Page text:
By Martin Barker, Pluto Press, 2011
Reviewed by John Trafton
A “toxic genre,” argues Martin Barker, is one where “the production and reception environment already guarantees a struggle for any film” associated with a politically polarizing topic. Recent scholarly work on the crop of Iraq War films has addressed their revisions of war film codes, issues of agency, and the narrative role of trauma, but Barker’s book neatly binds together these approaches in pursuit of the answer to why these war films are deemed “toxic.” By posing this question, and going beyond textual analysis, A ‘Toxic Genre’ provides a more complex overview of contemporary war films, their function within popular cultural, and their role in the overall evolution of the war film genre.
With the plausible exception of Kathryn Bigelow’s The Hurt Locker (2009), the vast majority of these films have been commercial, and in some cases critical, failures. In examining the various reasons behind this trend, Barker engages in a extensive series of approaches: identifying what kind of stories these films tell, what tropes and themes provide the genre with connective tissue, the evolution of the figure of the American soldier, the spectre of war trauma in American culture, as reflected in these films, how these films chose to “explain the Iraq War” to their respective audiences, and how liberalized mass media informs the revisions to the genre’s visual codes. The best demonstrations of these ideas intersecting are in a chapter on the “success” of The Hurt Locker and a chapter on the pre-production of No True Glory – an Iraq War film that never came to fruition. Barker critiques The Hurt Locker’s critical impact and questions the film’s status as a financial success in contrast to other Iraq War films. With No True Glory, Barker outlines the history of the film’s pre-production and, based on the production and reception of actual Iraq War films, surmises what the result may have been like.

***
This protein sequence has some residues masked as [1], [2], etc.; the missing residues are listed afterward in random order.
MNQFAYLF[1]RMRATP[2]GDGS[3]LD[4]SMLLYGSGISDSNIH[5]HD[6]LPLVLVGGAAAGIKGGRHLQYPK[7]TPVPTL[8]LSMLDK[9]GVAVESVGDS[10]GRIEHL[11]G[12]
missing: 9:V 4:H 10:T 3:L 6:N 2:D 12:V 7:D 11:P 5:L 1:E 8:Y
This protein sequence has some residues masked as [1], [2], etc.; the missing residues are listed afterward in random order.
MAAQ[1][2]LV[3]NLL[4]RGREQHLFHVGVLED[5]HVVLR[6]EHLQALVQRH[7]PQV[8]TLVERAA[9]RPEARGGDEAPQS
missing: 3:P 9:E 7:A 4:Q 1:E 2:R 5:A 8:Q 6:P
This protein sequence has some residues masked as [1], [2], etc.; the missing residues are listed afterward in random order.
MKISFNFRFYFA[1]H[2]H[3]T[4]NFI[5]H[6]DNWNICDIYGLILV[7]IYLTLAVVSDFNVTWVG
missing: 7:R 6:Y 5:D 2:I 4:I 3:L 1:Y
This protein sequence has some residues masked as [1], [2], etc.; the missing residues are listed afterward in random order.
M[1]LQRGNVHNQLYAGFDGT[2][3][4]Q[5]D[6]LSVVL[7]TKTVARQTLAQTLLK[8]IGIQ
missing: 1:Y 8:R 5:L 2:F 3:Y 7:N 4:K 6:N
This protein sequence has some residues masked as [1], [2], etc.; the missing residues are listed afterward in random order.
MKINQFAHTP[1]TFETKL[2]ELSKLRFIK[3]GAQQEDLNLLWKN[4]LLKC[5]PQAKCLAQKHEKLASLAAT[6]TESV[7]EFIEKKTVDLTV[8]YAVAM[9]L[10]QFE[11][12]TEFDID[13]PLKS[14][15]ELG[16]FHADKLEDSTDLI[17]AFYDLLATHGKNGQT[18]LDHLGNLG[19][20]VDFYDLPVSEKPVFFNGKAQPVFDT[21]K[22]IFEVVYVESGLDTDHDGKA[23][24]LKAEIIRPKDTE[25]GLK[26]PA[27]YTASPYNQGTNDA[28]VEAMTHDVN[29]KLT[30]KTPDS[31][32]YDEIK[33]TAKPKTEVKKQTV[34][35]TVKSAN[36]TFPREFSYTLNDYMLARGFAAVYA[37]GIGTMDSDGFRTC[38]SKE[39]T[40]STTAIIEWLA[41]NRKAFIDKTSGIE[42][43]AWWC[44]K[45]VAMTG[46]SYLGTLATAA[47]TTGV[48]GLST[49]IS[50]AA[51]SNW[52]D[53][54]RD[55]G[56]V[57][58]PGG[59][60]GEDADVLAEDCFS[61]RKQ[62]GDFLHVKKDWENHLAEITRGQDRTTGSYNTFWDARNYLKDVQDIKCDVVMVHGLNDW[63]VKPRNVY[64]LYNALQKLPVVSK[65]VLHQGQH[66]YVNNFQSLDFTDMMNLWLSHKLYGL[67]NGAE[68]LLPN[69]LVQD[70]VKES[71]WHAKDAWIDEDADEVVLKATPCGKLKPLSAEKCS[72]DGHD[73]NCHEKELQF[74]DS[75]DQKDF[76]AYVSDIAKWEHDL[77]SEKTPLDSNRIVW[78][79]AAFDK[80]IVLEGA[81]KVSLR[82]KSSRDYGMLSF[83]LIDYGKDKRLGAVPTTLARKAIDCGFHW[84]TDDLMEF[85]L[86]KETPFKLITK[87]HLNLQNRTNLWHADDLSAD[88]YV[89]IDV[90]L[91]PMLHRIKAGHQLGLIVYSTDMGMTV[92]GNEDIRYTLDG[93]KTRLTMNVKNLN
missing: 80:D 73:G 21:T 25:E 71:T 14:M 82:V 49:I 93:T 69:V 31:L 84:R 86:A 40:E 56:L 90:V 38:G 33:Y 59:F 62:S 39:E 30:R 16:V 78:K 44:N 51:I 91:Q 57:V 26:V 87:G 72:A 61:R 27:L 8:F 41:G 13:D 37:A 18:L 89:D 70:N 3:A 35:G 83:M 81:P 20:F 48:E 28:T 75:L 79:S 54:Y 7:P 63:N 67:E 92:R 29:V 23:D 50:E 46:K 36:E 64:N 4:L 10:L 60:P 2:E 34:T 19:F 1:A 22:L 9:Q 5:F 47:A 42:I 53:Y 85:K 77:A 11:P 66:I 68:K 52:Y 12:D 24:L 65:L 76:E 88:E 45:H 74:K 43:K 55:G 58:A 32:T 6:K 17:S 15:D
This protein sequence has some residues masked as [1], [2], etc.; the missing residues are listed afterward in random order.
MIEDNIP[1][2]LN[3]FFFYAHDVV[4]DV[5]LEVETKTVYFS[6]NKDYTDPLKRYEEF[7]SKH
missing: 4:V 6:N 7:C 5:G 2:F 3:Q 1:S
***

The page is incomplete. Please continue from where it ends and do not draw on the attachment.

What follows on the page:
A strong feature of Barker’s book is its broad scope. A ‘Toxic Genre’ provides an expansive overview of the genre, indexing the important thematic and cultural content of these films and identifying the common threads that link them. This approach widens the book’s appeal from film academics to undergraduates and non-film scholars; the focus on reception makes this study accessible to a wide range of fields and interests. Additionally, courses in genre studies and film history would do well by engaging with Barker’s work, as his book is a valuable contribution to recent dialogue in both disciplines.
By contrast, Barker’s attempt to tackle a wide range of films and critical issues presents a minor shortcoming: questions remain that could have been clarified through more focused and in-depth textual analyses. Nevertheless, Barker’s multi-faceted approach provides new depth to the field and the construction of new methodologies for approaching it. Barker reminds us that, in his view, although The Hurt Locker represents the end of one cycle of Iraq War films, Hollywood is “not finished with Iraq.”